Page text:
FACES publcity

FACES. A work in progress by James Batchelor

I had the pleasure recently of seeing a work in progress by James Batchelor. Called FACES, Batchelor describes it as:

…a study of humans in transforming spaces and temporary constructions. From the trenches of the First World War to modern urban utopias, the work analyses sites of rapid evolution, a fluid interface of body and space. It is a portrait of anonymous faces; soldiers, refugees, nomads, vagrants, boom dockers, train hoppers and the homeless; bodies temporarily held in the relentless passage of time.

As with other explanatory notes relating to Batchelor’s works, I had to wonder how such a statement would (or could) translate into dance. Perhaps this is part of the fascination of Batchelor’s choreography? He arouses our curiosity, without being so abstruse as to alienate us, before we even arrive at the performing space.

The first section we saw was for three dancers, Batchelor himself, Amber McCartney and Chloe Chignell. The slow, careful, even meticulous moves made by the dancers as they progressed down the length of the studio space, moving along a pathway of silver coloured cloth, was transfixing. (It reminded me a little of a show I saw in New York several years ago by Butoh-style performers Eiko and Koma where they moved down a ramp covered in leaves taking the full performance time to reach the bottom). Then we watched as Batchelor, McCartney and Chignell manipulated the cloth in various ways and eventually tied it up with string, again with meticulous accuracy, into a package that to our surprise became a kind of long, joint backpack with images of the dancers’ faces attached to it.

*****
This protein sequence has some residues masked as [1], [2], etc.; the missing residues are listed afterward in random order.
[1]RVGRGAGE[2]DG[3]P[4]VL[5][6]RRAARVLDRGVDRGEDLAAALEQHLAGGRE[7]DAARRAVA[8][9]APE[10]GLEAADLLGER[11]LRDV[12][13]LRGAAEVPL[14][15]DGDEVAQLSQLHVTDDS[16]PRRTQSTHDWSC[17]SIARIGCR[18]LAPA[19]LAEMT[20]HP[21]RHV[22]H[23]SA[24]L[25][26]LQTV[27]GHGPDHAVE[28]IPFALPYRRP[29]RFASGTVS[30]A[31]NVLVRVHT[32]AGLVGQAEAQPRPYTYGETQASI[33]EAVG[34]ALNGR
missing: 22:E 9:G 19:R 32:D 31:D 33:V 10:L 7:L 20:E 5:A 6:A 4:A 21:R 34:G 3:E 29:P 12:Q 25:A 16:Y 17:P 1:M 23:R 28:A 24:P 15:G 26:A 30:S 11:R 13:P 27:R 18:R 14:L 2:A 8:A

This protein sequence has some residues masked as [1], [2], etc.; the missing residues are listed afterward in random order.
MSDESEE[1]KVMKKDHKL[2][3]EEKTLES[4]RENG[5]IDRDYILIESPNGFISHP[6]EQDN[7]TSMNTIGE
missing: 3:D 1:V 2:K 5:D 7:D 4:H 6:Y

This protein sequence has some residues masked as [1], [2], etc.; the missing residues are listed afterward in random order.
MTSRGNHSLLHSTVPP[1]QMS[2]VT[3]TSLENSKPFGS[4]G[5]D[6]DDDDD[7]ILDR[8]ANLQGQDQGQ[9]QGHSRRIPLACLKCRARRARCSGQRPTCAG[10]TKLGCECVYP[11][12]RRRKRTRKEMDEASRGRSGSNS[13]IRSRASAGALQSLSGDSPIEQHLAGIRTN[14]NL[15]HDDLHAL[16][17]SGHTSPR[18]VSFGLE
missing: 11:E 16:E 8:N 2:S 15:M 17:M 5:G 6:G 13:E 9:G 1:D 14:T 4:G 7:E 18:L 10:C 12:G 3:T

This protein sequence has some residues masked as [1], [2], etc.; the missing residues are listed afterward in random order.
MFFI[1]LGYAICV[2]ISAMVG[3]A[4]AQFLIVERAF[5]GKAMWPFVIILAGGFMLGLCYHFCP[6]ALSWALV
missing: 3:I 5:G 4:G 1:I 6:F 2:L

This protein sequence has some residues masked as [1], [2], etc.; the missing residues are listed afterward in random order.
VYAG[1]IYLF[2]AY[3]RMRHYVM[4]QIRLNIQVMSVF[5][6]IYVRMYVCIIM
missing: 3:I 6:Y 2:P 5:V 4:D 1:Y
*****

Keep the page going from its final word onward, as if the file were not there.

In the second section Chignell and McCartney were joined by eleven dancers from Canberra’s youth ensemble, Quantum Leap. The standout moments of this section for me were in the highly complex yet seemingly simple structure of the choreography as rows of dancers moved up and down the room crossing past each other in simple lines. It had the repetitive feel that one experiences with a piece of music by Philip Glass, or from the look of a grey, grid painting by Agnes Martin, both Americans working in a minimalist manner. The apparent repetition in the works of Glass and Martin repays careful listening or looking when small variations or gradations indicate that there is greater complexity in the structure of their works than first meets the eye. Bouquets to the dancers for being in control of the mathematical intricacies of this section of choreography.

It is hard to know at this stage how the work will unfold. The first section shown in this preview had clear overtones of wartime, but the second had no such obvious context for me. How will they connect? Or will they? Where will they be performed given the apparent links, including through specific funding bodies, to the centenary of the ANZAC landing in 2015 (indoors or outdoors or both)? How will the connections with Canberra’s Quantum Leap dancers develop?

But full marks to Batchelor for having the courage to show FACES in its current, early stage of development. I look forward to future showings.

Michelle Potter, 22 December 2014

Featured image: Publicity shot for FACES

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